Wednesday, December 4, 2013
The Legend and Legacy of John Fitzgerald Kennedy
Wednesday, December 4th, 2013
My Dear America:
It is December now and the Tributes to our late President John F. Kennedy have become fewer and less visible. Although I think that the 50 year Tributes to the late President certainly got out of hand as November 22nd, 2013 approached and finally arrived, I really didn't have a problem with all of the celebrations of the life and death of JFK. To be honest I have gotten very annoyed over the years as November 22nd has continued to come and go every year with less and less attention given to JFK's Assassination. I didn't think that it was right for that to happen so the incredible hoopla, Magazine, Television and Newspaper stories that surrounded this year's 50 year Anniversary of the President's Murder was really OK with me.
I was 18 years old back in 1963 on that fateful day when I first learned the terrible news. I was walking down a hall between classes when I passed in front of the King's College bookstore in Wilkes Barre Pennsylvania. I looked into the bookstore and saw a very odd sight. Quite a few students were in the bookstore looking silent and packed in like sardines. I popped my head inside the main entrance to the bookstore and asked what was going on. What sounded like one voice but was actually several voices answered
"The President's been shot."
I pushed my way inside the bookstore to find a spot and began to listen to the radio which was being piped into the bookstore via the College's loudspeaker system. It wasn't long before a solemn and terrifying voice came over the loudspeaker system.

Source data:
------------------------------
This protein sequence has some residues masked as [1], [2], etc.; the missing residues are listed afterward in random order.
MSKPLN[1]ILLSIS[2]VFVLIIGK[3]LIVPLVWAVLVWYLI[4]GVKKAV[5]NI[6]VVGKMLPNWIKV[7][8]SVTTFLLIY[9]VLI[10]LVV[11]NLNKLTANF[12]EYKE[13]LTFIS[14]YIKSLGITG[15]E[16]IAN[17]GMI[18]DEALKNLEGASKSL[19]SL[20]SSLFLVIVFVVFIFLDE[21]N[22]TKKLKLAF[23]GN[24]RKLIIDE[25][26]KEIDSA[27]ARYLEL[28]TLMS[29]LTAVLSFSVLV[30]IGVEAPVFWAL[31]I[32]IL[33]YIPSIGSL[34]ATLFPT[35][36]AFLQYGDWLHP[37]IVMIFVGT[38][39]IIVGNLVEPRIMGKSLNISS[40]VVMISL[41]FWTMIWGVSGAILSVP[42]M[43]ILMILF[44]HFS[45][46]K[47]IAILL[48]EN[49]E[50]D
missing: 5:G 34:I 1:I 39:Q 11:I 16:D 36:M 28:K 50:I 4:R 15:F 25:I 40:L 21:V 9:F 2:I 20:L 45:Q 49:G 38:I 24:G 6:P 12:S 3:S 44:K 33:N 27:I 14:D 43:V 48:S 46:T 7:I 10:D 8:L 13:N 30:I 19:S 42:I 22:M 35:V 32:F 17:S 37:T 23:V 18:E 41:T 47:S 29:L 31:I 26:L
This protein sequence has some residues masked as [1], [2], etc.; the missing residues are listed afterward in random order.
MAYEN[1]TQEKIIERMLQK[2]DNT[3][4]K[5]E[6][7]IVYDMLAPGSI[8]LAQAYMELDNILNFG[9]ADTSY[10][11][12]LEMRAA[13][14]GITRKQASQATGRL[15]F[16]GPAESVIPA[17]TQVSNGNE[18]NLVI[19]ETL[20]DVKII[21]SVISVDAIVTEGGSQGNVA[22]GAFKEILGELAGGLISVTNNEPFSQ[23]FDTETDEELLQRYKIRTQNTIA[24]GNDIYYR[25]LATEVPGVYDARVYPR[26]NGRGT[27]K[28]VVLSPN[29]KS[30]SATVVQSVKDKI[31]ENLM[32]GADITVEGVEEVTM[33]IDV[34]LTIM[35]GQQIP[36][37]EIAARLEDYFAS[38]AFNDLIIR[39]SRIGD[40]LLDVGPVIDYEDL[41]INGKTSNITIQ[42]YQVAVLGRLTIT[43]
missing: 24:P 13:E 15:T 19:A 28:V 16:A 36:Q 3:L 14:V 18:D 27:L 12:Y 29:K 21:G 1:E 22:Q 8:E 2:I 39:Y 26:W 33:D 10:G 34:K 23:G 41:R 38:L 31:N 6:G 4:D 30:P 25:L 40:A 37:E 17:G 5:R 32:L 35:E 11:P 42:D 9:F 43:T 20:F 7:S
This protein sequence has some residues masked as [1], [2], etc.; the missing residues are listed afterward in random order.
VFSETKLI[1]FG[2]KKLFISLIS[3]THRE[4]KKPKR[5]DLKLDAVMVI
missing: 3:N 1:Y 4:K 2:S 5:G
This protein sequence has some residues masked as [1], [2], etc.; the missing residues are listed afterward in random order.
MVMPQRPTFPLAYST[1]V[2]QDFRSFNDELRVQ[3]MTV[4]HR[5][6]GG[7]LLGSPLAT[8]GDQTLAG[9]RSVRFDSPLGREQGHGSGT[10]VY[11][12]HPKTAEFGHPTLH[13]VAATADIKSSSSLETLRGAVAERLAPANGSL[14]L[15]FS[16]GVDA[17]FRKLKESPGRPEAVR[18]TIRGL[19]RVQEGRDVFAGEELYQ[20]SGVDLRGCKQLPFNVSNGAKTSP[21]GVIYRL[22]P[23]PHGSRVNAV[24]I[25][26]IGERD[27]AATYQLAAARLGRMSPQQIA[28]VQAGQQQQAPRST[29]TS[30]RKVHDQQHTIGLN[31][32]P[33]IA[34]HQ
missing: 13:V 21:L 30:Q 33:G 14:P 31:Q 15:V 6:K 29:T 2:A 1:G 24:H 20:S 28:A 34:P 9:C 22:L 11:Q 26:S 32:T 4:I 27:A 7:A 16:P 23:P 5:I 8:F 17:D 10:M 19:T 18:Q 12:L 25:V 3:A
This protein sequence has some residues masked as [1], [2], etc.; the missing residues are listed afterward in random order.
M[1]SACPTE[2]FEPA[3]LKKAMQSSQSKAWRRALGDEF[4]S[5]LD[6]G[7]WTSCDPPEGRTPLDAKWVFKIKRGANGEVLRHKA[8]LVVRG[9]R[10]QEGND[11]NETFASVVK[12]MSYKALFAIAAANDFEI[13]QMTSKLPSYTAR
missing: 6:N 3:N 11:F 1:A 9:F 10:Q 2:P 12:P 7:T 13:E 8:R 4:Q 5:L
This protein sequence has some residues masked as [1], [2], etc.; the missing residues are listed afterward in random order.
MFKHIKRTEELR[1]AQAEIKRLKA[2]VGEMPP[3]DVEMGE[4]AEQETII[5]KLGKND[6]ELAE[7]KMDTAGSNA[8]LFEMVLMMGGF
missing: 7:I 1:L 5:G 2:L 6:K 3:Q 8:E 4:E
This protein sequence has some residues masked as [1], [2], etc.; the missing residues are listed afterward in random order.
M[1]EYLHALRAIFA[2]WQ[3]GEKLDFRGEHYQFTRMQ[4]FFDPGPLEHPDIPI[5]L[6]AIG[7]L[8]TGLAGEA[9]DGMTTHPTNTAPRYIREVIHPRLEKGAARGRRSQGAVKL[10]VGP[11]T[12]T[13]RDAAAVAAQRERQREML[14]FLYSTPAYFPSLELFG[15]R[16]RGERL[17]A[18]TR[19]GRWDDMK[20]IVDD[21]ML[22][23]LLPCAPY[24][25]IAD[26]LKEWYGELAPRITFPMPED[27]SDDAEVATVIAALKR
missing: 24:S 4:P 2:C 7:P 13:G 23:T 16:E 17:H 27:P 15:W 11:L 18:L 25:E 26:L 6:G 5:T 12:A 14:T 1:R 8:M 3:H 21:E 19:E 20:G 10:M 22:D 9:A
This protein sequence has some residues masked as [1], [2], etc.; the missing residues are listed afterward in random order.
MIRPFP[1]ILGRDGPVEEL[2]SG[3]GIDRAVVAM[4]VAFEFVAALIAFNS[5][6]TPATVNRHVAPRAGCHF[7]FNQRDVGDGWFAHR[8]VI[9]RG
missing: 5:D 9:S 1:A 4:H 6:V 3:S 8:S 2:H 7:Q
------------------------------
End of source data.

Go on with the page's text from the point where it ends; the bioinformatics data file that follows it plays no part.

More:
"The President is dead," said the voice
In a rather orderly manner all of us who had been inside the bookstore filed out into the hall. I don't remember much about what had happened after that except for the fact that I wrote a song about JFK sometime that weekend and watched on television what I think had been the first live televised murder in the history of the country when Jack Ruby shot Oswald.
As I think back on it now, I realize just how much of an impact Kennedy had on my life. In my house and with my Catholic family he was close to a God, His picture on the wall of our dining room was even bigger than that of Jesus. I followed the Presidential campaign closely and watched the first televised debates between JFK and Richard Nixon. In my mind Kennedy won those debates handily and certainly looked great compared to Nixon.
Back in those days I had never seen a color television and watched JFK on black and white television. I was stunned when I was able to watch JFK give a great speech in downtown Wilkes Barre as I somehow had managed to weasel my way onto the roof of a building looking down on Center Square where I could look down and see him. my view of him from that rooftop was a great one. I could see his handsome tan and was really surprised by how really red his hair was. I still can't recall ever seeing anyone as handsome as this Boston Irishman either before or since I saw him from my rooftop perch.